[PATCH 2/2] dma-buf: cleanup shared fence removal

Daniel Vetter daniel at ffwll.ch
Tue Jul 2 13:50:42 UTC 2019

On Fri, Jun 28, 2019 at 7:32 PM Koenig, Christian
<Christian.Koenig at amd.com> wrote:
> Am 28.06.19 um 18:40 schrieb Daniel Vetter:
> > On Fri, Jun 28, 2019 at 5:21 PM Koenig, Christian
> > <Christian.Koenig at amd.com> wrote:
> >> Am 28.06.19 um 16:38 schrieb Daniel Vetter:
> >> [SNIP]
> >>>>>>> - when you submit command buffers, you _dont_ attach fences to all
> >>>>>>> involved buffers
> >>>>>> That's not going to work because then the memory management then thinks
> >>>>>> that the buffer is immediately movable, which it isn't,
> >>>>> I guess we need to fix that then. I pretty much assumed that
> >>>>> ->notify_move could add whatever fences you might want to add. Which
> >>>>> would very neatly allow us to solve this problem here, instead of
> >>>>> coming up with fake fences and fun stuff like that.
> >>>> Adding the fence later on is not a solution because we need something
> >>>> which beforehand can check if a buffer is movable or not.
> >>>>
> >>>> In the case of a move_notify the decision to move it is already done and
> >>>> you can't say oh sorry I have to evict my process and reprogram the
> >>>> hardware or whatever.
> >>>>
> >>>> Especially when you do this in an OOM situation.
> >>> Why? I mean when the fence for a CS is there already, it might also
> >>> still hang out in the scheduler, or be blocked on a fence from another
> >>> driver, or anything like that. I don't see a conceptual difference.
> >>> Plus with dynamic dma-buf the entire point is that an attached fences
> >>> does _not_ mean the buffer is permanently pinned, but can be moved if
> >>> you sync correctly. Might need a bit of tuning or a flag to indicate
> >>> that some buffers should alwasy considered to be busy, and that you
> >>> shouldn't start evicting those. But that's kinda a detail.
> >>>
> >>>   From a very high level there's really no difference betwen
> >>> ->notify_move and the eviction_fence. Both give you a callback when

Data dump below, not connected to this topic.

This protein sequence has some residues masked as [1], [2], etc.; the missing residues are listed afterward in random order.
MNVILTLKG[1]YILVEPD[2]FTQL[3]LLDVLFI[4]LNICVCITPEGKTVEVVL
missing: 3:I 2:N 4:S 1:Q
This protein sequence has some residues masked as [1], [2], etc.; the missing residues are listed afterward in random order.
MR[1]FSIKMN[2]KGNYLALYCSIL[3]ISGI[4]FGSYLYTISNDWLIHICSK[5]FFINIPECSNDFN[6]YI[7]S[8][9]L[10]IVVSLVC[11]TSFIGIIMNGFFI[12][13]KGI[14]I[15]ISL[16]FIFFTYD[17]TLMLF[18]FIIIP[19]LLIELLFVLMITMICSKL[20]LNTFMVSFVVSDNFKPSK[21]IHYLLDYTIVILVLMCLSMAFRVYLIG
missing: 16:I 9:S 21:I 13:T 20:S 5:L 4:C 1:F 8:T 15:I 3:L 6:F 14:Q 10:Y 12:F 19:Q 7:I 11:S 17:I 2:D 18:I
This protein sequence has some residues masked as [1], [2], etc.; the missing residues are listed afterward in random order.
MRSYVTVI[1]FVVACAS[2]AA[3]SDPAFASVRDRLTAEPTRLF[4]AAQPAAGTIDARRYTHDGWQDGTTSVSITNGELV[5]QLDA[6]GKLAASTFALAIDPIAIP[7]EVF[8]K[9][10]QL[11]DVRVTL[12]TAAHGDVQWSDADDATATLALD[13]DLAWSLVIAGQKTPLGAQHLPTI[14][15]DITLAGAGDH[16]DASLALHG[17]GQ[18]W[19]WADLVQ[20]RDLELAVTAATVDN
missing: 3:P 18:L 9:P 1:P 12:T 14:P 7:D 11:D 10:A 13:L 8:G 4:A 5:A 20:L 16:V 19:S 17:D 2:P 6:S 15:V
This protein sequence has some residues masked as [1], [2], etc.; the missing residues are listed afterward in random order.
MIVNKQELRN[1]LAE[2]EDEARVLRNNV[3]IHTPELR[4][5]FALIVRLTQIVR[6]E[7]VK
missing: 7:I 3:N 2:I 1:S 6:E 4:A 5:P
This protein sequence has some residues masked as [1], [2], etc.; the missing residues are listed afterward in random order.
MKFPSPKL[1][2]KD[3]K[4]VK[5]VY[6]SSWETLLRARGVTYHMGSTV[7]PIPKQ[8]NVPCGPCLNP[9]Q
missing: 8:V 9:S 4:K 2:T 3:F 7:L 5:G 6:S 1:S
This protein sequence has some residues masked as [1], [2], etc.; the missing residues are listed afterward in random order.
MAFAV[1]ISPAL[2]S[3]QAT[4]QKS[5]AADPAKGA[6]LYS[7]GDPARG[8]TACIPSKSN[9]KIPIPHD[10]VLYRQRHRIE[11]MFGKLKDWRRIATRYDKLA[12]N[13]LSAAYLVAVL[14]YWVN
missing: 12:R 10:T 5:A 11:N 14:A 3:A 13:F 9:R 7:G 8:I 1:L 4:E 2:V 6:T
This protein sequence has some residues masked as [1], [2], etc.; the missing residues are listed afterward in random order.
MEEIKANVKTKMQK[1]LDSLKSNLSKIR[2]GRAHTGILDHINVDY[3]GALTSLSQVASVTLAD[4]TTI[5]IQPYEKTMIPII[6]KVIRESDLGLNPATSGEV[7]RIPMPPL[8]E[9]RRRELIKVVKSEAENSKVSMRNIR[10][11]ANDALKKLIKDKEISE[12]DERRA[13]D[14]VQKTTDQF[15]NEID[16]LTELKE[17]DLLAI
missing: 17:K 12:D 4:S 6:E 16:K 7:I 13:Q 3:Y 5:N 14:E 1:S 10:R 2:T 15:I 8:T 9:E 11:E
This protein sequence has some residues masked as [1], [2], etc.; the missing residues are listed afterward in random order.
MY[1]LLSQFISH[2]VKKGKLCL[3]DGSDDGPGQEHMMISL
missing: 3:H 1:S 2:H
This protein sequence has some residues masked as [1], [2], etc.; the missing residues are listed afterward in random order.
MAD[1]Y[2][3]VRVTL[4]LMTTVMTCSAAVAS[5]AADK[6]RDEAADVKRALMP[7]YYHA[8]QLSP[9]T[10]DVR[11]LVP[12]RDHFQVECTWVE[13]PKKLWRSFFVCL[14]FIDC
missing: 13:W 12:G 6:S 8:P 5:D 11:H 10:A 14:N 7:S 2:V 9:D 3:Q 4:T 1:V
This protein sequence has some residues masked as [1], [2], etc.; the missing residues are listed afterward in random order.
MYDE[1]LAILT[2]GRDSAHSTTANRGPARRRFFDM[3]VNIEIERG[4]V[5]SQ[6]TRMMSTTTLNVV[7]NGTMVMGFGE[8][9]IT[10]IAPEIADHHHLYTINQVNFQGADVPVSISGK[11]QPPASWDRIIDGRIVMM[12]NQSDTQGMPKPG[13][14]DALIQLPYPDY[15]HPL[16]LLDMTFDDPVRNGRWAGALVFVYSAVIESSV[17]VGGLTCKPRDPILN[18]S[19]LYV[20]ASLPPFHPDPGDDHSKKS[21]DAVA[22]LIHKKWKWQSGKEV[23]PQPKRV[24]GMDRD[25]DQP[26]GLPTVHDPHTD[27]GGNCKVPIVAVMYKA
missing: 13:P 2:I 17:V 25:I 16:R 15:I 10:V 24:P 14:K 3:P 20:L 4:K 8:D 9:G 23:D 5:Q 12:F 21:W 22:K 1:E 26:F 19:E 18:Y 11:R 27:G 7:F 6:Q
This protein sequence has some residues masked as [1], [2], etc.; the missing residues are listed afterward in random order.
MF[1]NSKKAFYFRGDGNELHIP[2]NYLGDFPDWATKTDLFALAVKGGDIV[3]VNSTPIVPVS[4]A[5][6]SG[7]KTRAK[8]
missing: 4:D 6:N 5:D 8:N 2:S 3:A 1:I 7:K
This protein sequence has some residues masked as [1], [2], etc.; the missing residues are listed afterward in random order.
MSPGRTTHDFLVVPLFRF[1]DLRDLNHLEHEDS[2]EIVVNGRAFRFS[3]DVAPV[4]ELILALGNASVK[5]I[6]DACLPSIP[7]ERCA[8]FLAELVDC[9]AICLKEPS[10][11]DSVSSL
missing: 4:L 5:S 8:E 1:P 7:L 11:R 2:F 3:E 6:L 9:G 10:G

> >>> someone else needs to move the buffer, that's all. The only difference
> >>> is that the eviction_fence thing jumbles the callback and the fence
> >>> into one, by preattaching a fence just in case. But again from a
> >>> conceptual pov it doesn't matter whether the fence is always hanging
> >>> around, or whether you just attach it when ->notify_move is called.
> >> Sure there is a difference. See when you attach the fence beforehand the
> >> memory management can know that the buffer is busy.
> >>
> >> Just imagine the following: We are in an OOM situation and need to swap
> >> things out to disk!
> >>
> >> When the fence is attached beforehand the handling can be as following:
> >> 1. MM picks a BO from the LRU and starts to evict it.
> >> 2. The eviction fence is enabled and we stop the process using this BO.
> >> 3. As soon as the process is stopped the fence is set into the signaled
> >> state.
> >> 4. MM needs to evict more BOs and since the fence for this process is
> >> now in the signaled state it can intentionally pick the ones up which
> >> are now idle.
> >>
> >> When we attach the fence only on eviction that can't happen and the MM
> >> would just pick the next random BO and potentially stop another process.
> >>
> >> So I think we can summarize that the memory management definitely needs
> >> to know beforehand how costly it is to evict a BO.
> >>
> >> And of course implement this with flags or use counters or whatever, but
> >> we already have the fence infrastructure and I don't see a reason not to
> >> use it.
> > Ok, for the sake of the argument let's buy this.
> >